Opponents of judicial elections are at it again. This time they are claiming that the integrity and independence of the North Carolina judiciary are at stake if the General Assembly does away with public financing of judicial elections. Absent public financing, so the argument goes, judges will be beholden to special interests that support their candidacies. Justice will be for sale, undermining the legitimacy of our courts.
Given that many of those decrying the loss of public financing oppose all judicial elections, North Carolinians should look beyond the rhetoric and consider the available empirical data and current legal landscape when deciding whether public financing should be preserved. Three points are particularly important to keep in mind.
• First, 38 states currently use some form of judicial elections in the initial selection or retention of judges. North Carolina and 21 other states use contested elections, pursuant to which judicial candidates must run against each other in a traditional campaign. Only four States – North Carolina, New Mexico, West Virginia and Wisconsin – have adopted public financing.
Democracy has not collapsed in the states that elect their judges without a public financing system. Nor is there any evidence that North Carolina’s judiciary lacked independence or integrity from 1868, when North Carolina started electing its judges, until the current public financing system was implemented in 2002. If a judge or justice ever abuses authority by favoring special interests, judicial elections empower us – the residents of North Carolina – to vote the judge out of office. Contrary to the opponents’ claims, this check on the judiciary reinforces accountability and legitimacy.
• Second, in the wake of the U.S. Supreme Court’s decision in Citizens United, public financing cannot provide any meaningful limit on third-party spending in state judicial elections. Citizens United held (for better or worse) that the First Amendment protects the right of corporations, unions and other groups to make independent expenditures in elections, judicial or otherwise. So corporations and super-PACs can spend extravagantly in judicial races regardless of whether the candidates have opted in or out of the public financing system.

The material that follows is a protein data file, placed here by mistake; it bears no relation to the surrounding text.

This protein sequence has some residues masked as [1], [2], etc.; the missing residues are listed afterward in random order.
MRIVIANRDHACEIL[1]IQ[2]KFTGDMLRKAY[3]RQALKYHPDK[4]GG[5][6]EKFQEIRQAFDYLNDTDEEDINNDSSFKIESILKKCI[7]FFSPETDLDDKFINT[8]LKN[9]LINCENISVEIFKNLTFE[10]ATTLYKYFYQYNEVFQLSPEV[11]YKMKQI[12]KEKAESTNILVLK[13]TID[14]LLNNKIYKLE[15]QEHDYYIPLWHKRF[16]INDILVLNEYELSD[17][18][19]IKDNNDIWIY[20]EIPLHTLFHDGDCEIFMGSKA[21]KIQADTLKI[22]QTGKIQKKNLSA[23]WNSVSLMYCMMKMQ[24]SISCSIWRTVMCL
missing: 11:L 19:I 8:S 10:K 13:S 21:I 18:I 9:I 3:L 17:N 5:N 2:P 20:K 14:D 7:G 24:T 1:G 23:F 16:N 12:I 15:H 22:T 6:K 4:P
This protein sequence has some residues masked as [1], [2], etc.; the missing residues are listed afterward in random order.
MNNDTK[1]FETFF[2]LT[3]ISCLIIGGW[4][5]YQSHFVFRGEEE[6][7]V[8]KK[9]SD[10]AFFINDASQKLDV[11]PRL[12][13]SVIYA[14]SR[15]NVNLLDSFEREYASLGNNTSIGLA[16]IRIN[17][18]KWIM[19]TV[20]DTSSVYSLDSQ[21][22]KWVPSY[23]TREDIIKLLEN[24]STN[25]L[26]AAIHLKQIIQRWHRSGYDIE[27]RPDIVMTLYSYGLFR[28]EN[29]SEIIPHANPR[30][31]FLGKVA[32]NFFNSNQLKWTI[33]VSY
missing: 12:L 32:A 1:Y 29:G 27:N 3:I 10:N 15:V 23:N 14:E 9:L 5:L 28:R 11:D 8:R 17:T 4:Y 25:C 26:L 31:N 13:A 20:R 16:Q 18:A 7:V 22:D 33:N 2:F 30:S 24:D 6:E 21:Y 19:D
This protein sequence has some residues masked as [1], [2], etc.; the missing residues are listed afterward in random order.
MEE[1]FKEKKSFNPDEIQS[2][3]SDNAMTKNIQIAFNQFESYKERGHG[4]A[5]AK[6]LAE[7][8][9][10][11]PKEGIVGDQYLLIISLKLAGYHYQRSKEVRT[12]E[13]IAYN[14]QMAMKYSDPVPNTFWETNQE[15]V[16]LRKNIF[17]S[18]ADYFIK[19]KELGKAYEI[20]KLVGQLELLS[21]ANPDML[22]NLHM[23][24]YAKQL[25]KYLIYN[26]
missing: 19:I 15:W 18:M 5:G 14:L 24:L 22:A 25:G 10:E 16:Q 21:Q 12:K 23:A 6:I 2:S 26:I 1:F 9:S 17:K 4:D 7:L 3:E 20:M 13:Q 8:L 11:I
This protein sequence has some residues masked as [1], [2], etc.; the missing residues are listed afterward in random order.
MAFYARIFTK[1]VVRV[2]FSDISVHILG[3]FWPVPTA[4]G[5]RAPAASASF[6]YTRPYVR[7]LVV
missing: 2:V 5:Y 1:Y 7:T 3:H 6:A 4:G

Given Citizens United and the relatively small amount of public moneys allocated for judicial elections, North Carolina is apt to see a continued rise in third-party spending in races for our highest court – even if public funding is retained.
In 2012, Justice Paul Newby and Judge Sam Ervin opted into the public financing system, which gave each of them roughly $320,000 to reach the six million North Carolina voters who live in 100 counties. Stated differently, each candidate could spend just over 5 cents per voter to deliver his desired message. That amount was insufficient to run an effective campaign in the 10th-most-populated state.
• Third, contrary to the rhetoric of those who oppose judicial elections, the available empirical evidence indicates that judicial elections actually increase the legitimacy of the courts. In his new book, “Electing Judges: The Surprising Effects of Campaigning on Judicial Legitimacy,” James Gibson, the Sidney W. Souers Professor of Government at Washington University in St. Louis, concludes that, “even with the effects of undesirable campaign activity, the net effect of judicial elections is positive” because “the simple truth is that elections themselves build legitimacy in a democracy, for courts, as for other political institutions as well.”
North Carolinians should continue to consider ways to improve our judicial selection system. Bringing back partisan elections – which, according to the available data, reduces the costs of elections and increases voter participation – would be a positive step. History informs us, though, that the legitimacy of the North Carolina courts does not depend on public financing. It depends on the integrity of our judges and the participation of North Carolinians in the selection process.
Scott Gaylord is a law professor at Elon University School of Law.